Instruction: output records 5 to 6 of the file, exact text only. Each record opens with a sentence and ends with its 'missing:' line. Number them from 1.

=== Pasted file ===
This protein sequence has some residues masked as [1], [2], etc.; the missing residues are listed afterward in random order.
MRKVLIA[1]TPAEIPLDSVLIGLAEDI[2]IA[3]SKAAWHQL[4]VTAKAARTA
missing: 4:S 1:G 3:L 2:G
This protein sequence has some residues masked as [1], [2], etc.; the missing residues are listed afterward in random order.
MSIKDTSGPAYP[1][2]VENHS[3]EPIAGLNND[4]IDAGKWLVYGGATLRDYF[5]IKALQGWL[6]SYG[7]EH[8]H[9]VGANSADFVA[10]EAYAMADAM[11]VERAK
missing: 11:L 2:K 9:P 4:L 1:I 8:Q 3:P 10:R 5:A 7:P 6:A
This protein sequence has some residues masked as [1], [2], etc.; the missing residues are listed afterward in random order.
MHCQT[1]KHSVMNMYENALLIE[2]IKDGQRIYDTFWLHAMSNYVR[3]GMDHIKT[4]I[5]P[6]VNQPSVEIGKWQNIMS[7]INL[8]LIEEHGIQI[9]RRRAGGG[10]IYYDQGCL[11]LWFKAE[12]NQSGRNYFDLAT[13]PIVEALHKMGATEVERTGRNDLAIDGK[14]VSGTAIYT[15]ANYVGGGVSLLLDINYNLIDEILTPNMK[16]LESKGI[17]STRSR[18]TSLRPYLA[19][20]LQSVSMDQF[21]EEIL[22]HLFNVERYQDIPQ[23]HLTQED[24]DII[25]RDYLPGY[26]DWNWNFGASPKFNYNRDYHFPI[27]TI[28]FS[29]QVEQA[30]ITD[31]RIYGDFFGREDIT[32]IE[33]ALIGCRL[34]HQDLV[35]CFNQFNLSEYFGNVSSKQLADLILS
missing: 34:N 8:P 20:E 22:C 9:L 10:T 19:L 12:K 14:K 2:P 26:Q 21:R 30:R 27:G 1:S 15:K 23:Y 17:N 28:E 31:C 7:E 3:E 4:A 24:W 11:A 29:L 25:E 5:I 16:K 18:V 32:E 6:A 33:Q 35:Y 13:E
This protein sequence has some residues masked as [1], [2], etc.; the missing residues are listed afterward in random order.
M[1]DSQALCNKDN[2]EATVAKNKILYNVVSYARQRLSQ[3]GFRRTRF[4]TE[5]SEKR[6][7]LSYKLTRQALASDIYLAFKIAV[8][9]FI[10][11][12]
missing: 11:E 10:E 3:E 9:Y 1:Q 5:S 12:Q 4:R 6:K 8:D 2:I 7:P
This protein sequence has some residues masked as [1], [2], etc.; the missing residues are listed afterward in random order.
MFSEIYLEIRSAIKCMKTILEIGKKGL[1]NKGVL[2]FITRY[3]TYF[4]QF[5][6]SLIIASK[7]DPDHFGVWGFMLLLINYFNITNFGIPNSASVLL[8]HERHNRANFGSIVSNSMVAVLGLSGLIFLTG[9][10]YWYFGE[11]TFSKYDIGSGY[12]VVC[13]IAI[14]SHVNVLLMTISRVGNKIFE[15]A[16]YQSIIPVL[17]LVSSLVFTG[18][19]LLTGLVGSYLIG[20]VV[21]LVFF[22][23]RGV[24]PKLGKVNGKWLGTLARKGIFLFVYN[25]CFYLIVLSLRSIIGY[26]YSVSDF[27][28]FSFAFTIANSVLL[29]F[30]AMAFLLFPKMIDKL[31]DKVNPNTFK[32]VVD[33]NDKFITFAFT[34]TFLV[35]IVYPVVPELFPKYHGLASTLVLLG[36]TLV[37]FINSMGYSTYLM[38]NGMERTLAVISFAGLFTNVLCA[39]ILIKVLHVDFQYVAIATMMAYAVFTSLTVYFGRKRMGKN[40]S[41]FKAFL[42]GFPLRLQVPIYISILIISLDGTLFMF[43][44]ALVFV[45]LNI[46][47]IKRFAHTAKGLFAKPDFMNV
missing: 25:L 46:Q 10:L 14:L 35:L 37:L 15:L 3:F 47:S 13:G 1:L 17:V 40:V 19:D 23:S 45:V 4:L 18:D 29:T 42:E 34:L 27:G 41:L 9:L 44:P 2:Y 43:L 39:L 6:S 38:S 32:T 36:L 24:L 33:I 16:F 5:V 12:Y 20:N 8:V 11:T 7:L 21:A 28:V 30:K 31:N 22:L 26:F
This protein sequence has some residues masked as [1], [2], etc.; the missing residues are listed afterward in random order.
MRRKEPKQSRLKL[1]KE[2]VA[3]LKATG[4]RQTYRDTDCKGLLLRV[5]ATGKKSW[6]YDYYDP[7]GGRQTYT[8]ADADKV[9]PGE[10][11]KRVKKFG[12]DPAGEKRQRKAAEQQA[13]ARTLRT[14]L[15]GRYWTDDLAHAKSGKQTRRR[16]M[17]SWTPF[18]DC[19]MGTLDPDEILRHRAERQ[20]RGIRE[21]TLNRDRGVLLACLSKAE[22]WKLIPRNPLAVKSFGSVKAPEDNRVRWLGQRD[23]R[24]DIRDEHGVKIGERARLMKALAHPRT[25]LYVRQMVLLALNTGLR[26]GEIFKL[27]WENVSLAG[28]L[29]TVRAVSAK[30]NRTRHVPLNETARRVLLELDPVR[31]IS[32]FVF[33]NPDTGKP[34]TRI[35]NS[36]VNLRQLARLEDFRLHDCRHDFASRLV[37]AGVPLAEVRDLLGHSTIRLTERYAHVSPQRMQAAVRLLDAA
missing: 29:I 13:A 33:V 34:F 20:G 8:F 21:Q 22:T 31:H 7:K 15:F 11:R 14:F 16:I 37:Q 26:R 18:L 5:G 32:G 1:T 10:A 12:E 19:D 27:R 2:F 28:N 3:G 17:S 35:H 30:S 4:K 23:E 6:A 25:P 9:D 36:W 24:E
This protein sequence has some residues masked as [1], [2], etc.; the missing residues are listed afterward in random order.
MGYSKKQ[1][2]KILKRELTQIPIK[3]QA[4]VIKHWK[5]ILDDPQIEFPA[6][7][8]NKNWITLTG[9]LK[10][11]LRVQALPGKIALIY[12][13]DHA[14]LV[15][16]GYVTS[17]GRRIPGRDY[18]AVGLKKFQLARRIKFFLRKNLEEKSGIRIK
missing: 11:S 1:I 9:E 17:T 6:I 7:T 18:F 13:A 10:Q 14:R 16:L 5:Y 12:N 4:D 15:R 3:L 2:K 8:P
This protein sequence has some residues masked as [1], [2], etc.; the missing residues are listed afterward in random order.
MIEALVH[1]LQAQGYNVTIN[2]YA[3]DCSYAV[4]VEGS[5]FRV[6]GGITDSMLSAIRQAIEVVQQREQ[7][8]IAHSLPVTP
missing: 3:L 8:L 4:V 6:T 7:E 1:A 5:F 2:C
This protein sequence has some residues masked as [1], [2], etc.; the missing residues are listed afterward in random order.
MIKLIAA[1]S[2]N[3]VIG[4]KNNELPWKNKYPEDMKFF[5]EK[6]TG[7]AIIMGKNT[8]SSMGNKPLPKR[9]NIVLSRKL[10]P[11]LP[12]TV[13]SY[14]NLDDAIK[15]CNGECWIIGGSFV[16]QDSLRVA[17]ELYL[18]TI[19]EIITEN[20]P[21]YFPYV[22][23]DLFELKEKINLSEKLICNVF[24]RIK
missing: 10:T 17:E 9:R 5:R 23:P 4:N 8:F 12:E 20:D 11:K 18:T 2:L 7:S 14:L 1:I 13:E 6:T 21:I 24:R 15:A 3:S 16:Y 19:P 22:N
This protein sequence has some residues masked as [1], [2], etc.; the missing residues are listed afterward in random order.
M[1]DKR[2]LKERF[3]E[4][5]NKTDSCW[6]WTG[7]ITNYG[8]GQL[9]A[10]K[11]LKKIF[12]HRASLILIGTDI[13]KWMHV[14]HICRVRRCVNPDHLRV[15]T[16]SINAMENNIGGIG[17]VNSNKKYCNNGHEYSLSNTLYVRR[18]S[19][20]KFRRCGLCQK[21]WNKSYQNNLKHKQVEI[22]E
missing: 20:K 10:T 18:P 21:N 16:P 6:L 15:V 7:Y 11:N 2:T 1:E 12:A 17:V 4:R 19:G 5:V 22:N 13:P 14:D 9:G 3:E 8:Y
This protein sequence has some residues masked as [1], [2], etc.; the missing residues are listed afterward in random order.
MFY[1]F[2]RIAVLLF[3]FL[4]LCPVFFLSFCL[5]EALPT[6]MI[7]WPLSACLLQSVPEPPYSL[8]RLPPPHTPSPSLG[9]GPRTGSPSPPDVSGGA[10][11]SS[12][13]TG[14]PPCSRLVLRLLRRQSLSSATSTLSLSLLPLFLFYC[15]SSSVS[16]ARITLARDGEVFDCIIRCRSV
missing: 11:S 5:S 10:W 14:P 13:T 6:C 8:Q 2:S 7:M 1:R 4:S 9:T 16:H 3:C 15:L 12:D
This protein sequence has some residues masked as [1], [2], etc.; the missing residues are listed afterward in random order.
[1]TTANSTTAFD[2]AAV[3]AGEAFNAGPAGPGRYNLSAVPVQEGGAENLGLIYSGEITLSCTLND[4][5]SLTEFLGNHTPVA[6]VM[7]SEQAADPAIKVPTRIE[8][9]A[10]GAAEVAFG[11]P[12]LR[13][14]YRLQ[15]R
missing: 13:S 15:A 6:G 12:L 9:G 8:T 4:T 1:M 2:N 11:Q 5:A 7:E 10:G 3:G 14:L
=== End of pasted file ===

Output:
This protein sequence has some residues masked as [1], [2], etc.; the missing residues are listed afterward in random order.
MFSEIYLEIRSAIKCMKTILEIGKKGL[1]NKGVL[2]FITRY[3]TYF[4]QF[5][6]SLIIASK[7]DPDHFGVWGFMLLLINYFNITNFGIPNSASVLL[8]HERHNRANFGSIVSNSMVAVLGLSGLIFLTG[9][10]YWYFGE[11]TFSKYDIGSGY[12]VVC[13]IAI[14]SHVNVLLMTISRVGNKIFE[15]A[16]YQSIIPVL[17]LVSSLVFTG[18][19]LLTGLVGSYLIG[20]VV[21]LVFF[22][23]RGV[24]PKLGKVNGKWLGTLARKGIFLFVYN[25]CFYLIVLSLRSIIGY[26]YSVSDF[27][28]FSFAFTIANSVLL[29]F[30]AMAFLLFPKMIDKL[31]DKVNPNTFK[32]VVD[33]NDKFITFAFT[34]TFLV[35]IVYPVVPELFPKYHGLASTLVLLG[36]TLV[37]FINSMGYSTYLM[38]NGMERTLAVISFAGLFTNVLCA[39]ILIKVLHVDFQYVAIATMMAYAVFTSLTVYFGRKRMGKN[40]S[41]FKAFL[42]GFPLRLQVPIYISILIISLDGTLFMF[43][44]ALVFV[45]LNI[46][47]IKRFAHTAKGLFAKPDFMNV
missing: 25:L 46:Q 10:L 14:L 35:L 37:L 15:L 3:F 47:S 13:G 1:L 17:V 40:V 19:D 23:S 45:V 4:L 18:D 29:T 42:E 34:L 27:G 41:L 9:L 44:P 2:Y 43:L 39:L 6:S 38:S 32:T 36:L 24:L 33:I 16:F 5:V 12:Y 20:N 8:V 11:T 7:L 21:A 28:V 30:K 31:N 22:L 26:F
This protein sequence has some residues masked as [1], [2], etc.; the missing residues are listed afterward in random order.
MRRKEPKQSRLKL[1]KE[2]VA[3]LKATG[4]RQTYRDTDCKGLLLRV[5]ATGKKSW[6]YDYYDP[7]GGRQTYT[8]ADADKV[9]PGE[10][11]KRVKKFG[12]DPAGEKRQRKAAEQQA[13]ARTLRT[14]L[15]GRYWTDDLAHAKSGKQTRRR[16]M[17]SWTPF[18]DC[19]MGTLDPDEILRHRAERQ[20]RGIRE[21]TLNRDRGVLLACLSKAE[22]WKLIPRNPLAVKSFGSVKAPEDNRVRWLGQRD[23]R[24]DIRDEHGVKIGERARLMKALAHPRT[25]LYVRQMVLLALNTGLR[26]GEIFKL[27]WENVSLAG[28]L[29]TVRAVSAK[30]NRTRHVPLNETARRVLLELDPVR[31]IS[32]FVF[33]NPDTGKP[34]TRI[35]NS[36]VNLRQLARLEDFRLHDCRHDFASRLV[37]AGVPLAEVRDLLGHSTIRLTERYAHVSPQRMQAAVRLLDAA
missing: 29:I 13:A 33:V 34:F 20:G 8:F 21:Q 22:T 31:H 7:K 15:F 11:R 14:F 16:I 37:Q 26:R 18:L 5:G 32:G 1:T 10:A 12:E 19:D 27:R 2:F 28:N 3:G 17:S 35:H 30:S 4:K 23:E 6:A 25:P 9:D 36:W 24:E